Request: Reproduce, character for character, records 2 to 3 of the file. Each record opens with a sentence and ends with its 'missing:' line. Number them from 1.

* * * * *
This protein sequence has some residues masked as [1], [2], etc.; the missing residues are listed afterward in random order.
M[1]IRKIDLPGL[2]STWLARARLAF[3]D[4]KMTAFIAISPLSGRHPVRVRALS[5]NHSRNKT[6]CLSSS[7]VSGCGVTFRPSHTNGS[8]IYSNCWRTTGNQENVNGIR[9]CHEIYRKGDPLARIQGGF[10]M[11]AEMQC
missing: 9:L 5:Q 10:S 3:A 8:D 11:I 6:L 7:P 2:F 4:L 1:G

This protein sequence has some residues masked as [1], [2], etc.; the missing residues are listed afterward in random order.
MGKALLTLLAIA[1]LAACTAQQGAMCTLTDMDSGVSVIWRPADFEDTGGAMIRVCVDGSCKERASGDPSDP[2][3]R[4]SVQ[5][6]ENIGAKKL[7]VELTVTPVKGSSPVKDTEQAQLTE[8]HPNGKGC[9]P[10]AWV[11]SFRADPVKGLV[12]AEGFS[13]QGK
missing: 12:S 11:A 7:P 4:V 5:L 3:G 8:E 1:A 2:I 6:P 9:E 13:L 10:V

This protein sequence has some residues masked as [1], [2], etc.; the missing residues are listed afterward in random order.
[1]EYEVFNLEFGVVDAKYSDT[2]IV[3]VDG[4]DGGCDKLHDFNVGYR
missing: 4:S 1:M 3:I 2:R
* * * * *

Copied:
This protein sequence has some residues masked as [1], [2], etc.; the missing residues are listed afterward in random order.
MGKALLTLLAIA[1]LAACTAQQGAMCTLTDMDSGVSVIWRPADFEDTGGAMIRVCVDGSCKERASGDPSDP[2][3]R[4]SVQ[5][6]ENIGAKKL[7]VELTVTPVKGSSPVKDTEQAQLTE[8]HPNGKGC[9]P[10]AWV[11]SFRADPVKGLV[12]AEGFS[13]QGK
missing: 12:S 11:A 7:P 4:V 5:L 3:G 8:E 1:A 2:I 6:P 9:E 13:L 10:V

This protein sequence has some residues masked as [1], [2], etc.; the missing residues are listed afterward in random order.
[1]EYEVFNLEFGVVDAKYSDT[2]IV[3]VDG[4]DGGCDKLHDFNVGYR
missing: 4:S 1:M 3:I 2:R